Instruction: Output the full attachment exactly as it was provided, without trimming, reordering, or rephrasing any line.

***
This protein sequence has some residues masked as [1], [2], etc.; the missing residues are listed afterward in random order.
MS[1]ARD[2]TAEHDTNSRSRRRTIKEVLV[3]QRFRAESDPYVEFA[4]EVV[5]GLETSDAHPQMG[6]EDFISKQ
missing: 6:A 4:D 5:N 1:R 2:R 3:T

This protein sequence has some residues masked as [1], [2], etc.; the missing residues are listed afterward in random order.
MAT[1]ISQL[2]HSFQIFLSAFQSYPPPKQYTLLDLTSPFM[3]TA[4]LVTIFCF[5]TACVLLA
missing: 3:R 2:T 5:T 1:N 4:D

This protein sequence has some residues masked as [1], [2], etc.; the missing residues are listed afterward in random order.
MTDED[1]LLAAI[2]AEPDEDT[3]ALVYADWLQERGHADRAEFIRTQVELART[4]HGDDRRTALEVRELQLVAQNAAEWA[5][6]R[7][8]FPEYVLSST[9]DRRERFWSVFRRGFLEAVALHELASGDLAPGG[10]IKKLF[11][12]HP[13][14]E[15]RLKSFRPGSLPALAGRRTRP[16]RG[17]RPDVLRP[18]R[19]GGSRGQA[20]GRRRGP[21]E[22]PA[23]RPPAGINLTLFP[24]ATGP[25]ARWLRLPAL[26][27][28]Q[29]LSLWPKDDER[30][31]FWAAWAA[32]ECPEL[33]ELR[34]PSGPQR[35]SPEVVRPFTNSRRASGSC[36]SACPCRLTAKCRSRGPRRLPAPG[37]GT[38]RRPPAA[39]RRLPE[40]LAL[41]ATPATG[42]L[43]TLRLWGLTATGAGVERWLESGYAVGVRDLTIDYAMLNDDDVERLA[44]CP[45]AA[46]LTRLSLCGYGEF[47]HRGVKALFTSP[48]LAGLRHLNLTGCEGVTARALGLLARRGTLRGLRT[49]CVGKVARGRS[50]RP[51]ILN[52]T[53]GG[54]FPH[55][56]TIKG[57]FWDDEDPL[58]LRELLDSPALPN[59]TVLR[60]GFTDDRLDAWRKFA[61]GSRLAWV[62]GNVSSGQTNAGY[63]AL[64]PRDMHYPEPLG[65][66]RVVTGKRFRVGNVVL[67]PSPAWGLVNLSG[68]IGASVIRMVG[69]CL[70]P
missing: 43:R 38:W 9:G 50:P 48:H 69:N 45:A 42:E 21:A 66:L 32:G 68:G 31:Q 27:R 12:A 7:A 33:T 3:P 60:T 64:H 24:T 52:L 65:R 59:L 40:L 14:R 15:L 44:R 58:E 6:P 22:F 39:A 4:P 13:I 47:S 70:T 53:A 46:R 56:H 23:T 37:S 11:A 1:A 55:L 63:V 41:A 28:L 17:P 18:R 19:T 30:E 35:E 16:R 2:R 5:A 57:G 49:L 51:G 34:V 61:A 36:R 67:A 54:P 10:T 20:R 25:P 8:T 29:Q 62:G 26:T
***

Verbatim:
This protein sequence has some residues masked as [1], [2], etc.; the missing residues are listed afterward in random order.
MS[1]ARD[2]TAEHDTNSRSRRRTIKEVLV[3]QRFRAESDPYVEFA[4]EVV[5]GLETSDAHPQMG[6]EDFISKQ
missing: 6:A 4:D 5:N 1:R 2:R 3:T

This protein sequence has some residues masked as [1], [2], etc.; the missing residues are listed afterward in random order.
MAT[1]ISQL[2]HSFQIFLSAFQSYPPPKQYTLLDLTSPFM[3]TA[4]LVTIFCF[5]TACVLLA
missing: 3:R 2:T 5:T 1:N 4:D

This protein sequence has some residues masked as [1], [2], etc.; the missing residues are listed afterward in random order.
MTDED[1]LLAAI[2]AEPDEDT[3]ALVYADWLQERGHADRAEFIRTQVELART[4]HGDDRRTALEVRELQLVAQNAAEWA[5][6]R[7][8]FPEYVLSST[9]DRRERFWSVFRRGFLEAVALHELASGDLAPGG[10]IKKLF[11][12]HP[13][14]E[15]RLKSFRPGSLPALAGRRTRP[16]RG[17]RPDVLRP[18]R[19]GGSRGQA[20]GRRRGP[21]E[22]PA[23]RPPAGINLTLFP[24]ATGP[25]ARWLRLPAL[26][27][28]Q[29]LSLWPKDDER[30][31]FWAAWAA[32]ECPEL[33]ELR[34]PSGPQR[35]SPEVVRPFTNSRRASGSC[36]SACPCRLTAKCRSRGPRRLPAPG[37]GT[38]RRPPAA[39]RRLPE[40]LAL[41]ATPATG[42]L[43]TLRLWGLTATGAGVERWLESGYAVGVRDLTIDYAMLNDDDVERLA[44]CP[45]AA[46]LTRLSLCGYGEF[47]HRGVKALFTSP[48]LAGLRHLNLTGCEGVTARALGLLARRGTLRGLRT[49]CVGKVARGRS[50]RP[51]ILN[52]T[53]GG[54]FPH[55][56]TIKG[57]FWDDEDPL[58]LRELLDSPALPN[59]TVLR[60]GFTDDRLDAWRKFA[61]GSRLAWV[62]GNVSSGQTNAGY[63]AL[64]PRDMHYPEPLG[65][66]RVVTGKRFRVGNVVL[67]PSPAWGLVNLSG[68]IGASVIRMVG[69]CL[70]P
missing: 43:R 38:W 9:G 50:P 48:H 69:N 45:A 42:E 21:A 66:L 32:G 68:G 31:Q 27:R 12:A 7:A 33:T 3:P 60:T 64:H 24:T 52:L 65:R 59:L 40:L 14:R 15:L 44:R 58:E 6:P 22:F 39:A 4:P 13:I 47:S 70:T 53:A 46:R 56:H 23:T 37:S 11:A 1:A 55:L 63:V 41:A 28:L 17:P 18:R 19:T 30:E 35:E 16:R 2:R 5:A 57:G 49:L 51:G 34:V 61:A 36:R 67:A 54:P 10:T 20:R 25:P 8:T 29:Q 62:G 26:T